Proposal to help McHenry County health department with enforcement not ready for board, Franks says

Updated 11/18/2020 8:49 AM

After calling on the McHenry County Department of Health to bring a proposal to the county board with what it would need to enforce the governor's ban on indoor dining, McHenry County Board Chairman Jack Franks said the proposal is not yet ready to be discussed.

Franks said he had hoped for a quick turnaround to discuss it at the Tuesday meeting, but now thinks more time is needed to gain clarity into how best to assist the health department and to make sure any ideas go through the county board of health first.


"I want to get more direction from our health board before we start telling them what to do and start passing ordinances that they may or may not agree with," Franks said in an interview Tuesday. "I don't want to do anything blindly."

A proposal to help with enforcement was discussed at last Thursday's committee of the whole meeting when Public Health Administrator Melissa Adamson told board members the health department has been struggling with enforcing the new mitigation measures placed on the county by the Illinois Department of Public Health.

During the discussion, Franks said he would be open to considering anything that might help the department in enforcing the new restrictions, specifically the ban on indoor dining, a sentiment which board members Kelli Wegener, Michael Vijuk, Suzanne Ness and Paula Yensen, all Democrats, agreed with.

The health department did come up with an initial proposal last Friday and was planning on running it by the board of health at its Monday meeting, but that meeting was later canceled, Franks said.

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This lack of preliminary approval, combined with the fact the proposal felt a bit incomplete, led Franks to decide to leave the item off the agenda for Tuesday night's McHenry County Board meeting.

"It was a pretty simple proposal dealing with COVID and saying that, if there was an executive order dealing with COVID, that they would be able to enforce it," he said. "But the state's attorney thought it was sort of redundant ... I just don't want to pass something for the sake of passing it."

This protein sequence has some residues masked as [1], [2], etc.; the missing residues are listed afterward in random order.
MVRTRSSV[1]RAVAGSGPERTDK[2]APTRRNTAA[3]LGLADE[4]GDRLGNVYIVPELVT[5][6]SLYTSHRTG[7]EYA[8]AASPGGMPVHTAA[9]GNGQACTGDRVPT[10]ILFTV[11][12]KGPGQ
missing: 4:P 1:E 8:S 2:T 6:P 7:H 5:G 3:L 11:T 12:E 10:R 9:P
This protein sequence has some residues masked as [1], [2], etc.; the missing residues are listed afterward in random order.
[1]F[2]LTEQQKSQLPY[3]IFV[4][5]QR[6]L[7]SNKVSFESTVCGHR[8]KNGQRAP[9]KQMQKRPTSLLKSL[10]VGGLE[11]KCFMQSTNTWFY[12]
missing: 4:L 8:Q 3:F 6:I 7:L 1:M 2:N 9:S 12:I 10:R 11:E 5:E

The McHenry County health department already has the technical authority to enforce the governor's executive orders. The main roadblock in doing so is unclear legal guidance on how to apply punitive measures, such as fines on businesses, Adamson said in Thursday's meeting.

Charges against businesses can include a class A misdemeanor resulting in a fine ranging from $75 to $2,500, according to the state's enforcement guidelines. However, it is ultimately up to the McHenry County state's attorney's office to determine whether these charges can apply to a violation of the new ban on indoor service as well.

The health department has expressed a need to streamline the adjudication process of businesses that repeatedly violate the new COVID-19 restrictions, something which could theoretically be discussed as part of a proposal for the county board, Franks said.

Once the health department can come together with its board to nail down what exactly it needs out of a county ordinance on enforcement, Franks said he would be happy to call a special board meeting to discuss the proposal as soon as possible.

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